From Aesop’s Fables to Zeus, Fantis students explore classical antiquity in increasingly more sophisticated ways. In Kindergarten, the amount of daily Greek language instruction increases, as do the expectations and complexity of study. An early focus on speaking and listening fluency transitions to reading writing and grammar. By the end of 4th grade, our students are able to reach Level A1 of the CEFR. This means they can understand and use familiar everyday expressions and phrases, with the ability to interact in a simple way.
Songs, dance and games still permeate instruction at this level, however. Students role-play stories and situations, as well as write letters to pen pals in Greece. Technology is critical in delivering instruction that is engaging and personalized. Interactive online programs, video and mixed media enliven study, as students can experience the same classical myth through text, youtube video and interactive games.
From Socrates in the 5th grade to Diogenes and the origins of Ancient Greek Cynicism in 8th, rapidly maturing student minds and cognition demand more meaningful study in the middle school years. A collaboration between the middle school and Hellenic Studies department guides students through a carefully planned sequence of study that challenges their thinking and deepens their understanding.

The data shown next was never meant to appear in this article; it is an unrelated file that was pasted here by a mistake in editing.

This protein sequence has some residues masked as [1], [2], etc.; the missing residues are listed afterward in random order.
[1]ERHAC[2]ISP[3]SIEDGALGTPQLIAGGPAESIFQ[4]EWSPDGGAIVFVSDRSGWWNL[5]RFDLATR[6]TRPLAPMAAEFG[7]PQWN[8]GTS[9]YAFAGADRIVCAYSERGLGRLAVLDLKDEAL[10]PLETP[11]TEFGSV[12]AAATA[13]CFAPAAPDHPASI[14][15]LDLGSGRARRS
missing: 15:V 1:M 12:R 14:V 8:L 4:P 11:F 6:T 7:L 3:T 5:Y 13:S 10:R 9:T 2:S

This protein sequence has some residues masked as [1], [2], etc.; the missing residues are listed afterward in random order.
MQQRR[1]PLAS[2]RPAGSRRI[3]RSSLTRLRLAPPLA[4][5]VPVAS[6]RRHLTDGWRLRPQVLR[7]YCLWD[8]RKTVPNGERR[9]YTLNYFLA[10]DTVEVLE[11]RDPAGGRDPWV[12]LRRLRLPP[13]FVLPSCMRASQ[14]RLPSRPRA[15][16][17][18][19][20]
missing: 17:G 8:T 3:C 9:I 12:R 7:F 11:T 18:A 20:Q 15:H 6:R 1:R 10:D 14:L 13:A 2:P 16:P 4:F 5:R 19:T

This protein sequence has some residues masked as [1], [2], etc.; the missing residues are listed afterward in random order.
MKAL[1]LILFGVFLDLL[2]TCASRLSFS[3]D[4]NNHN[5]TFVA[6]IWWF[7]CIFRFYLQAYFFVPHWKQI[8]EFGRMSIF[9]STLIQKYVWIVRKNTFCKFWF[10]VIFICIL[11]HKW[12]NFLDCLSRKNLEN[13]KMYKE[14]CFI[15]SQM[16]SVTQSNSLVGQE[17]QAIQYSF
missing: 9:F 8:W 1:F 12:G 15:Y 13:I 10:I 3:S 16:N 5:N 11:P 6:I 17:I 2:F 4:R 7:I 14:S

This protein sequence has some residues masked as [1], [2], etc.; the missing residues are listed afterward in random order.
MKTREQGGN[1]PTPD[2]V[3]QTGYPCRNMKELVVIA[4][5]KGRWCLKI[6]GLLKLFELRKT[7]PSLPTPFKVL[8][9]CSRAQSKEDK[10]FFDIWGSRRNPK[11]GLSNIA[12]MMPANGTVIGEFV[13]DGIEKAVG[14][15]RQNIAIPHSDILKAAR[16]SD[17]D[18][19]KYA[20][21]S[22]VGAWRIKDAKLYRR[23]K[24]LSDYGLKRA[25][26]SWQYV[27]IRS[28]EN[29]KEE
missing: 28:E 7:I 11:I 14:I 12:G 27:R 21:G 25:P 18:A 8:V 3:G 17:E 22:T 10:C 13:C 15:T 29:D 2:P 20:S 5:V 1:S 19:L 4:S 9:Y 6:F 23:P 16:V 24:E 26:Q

The Greek Drama Program gives all middle school students the chance to perform on stage, speak Greek actively and learn about Hellenic authors and their plays, while having tremendous fun. Past performances have included “The Odyssey” by Homer and “Lysistrata” by Aristophanes, which were both adapted for middle school students.
Fantis graduates can expect to reach Level B1 of the CEFR, meaning they are independent users who can communicate in most situations, including leisure, travel and work. As they progress, students take the Greek language certification examinations throughout middle school at various levels. Students of the 8th grade may also participate in the Greek Regents examination, Checkpoint B, of the State of New York, organized by the Greek Orthodox Archdiocese of America. Our studies prepare our students for these high school level exams, which will give them the opportunity to graduate with an advanced diploma if they attend a public high school.
Why Learn Greek?
Over 60 percent of all English words have Greek or Latin roots. In the vocabulary of the sciences and technology, the figure rises to over 90 percent. Indeed, we speak and write Greek every day without realizing it. Western democracy is based on ancient Greek ideals and universal values, from Plato to Hippocrates. We all can better appreciate our own language and culture through the careful study of the Greek language and Hellenism. In addition, learning a second language has many social and cognitive benefits, beyond simple language acquisition. Research has shown the positive influence of learning another language has on the development of the brain and a child’s intellectual abilities. Our Greek Language and Hellenic Studies curriculum is academically rigorous and provides students with an opportunity for interdisciplinary learning that is engaging, meaningful and important.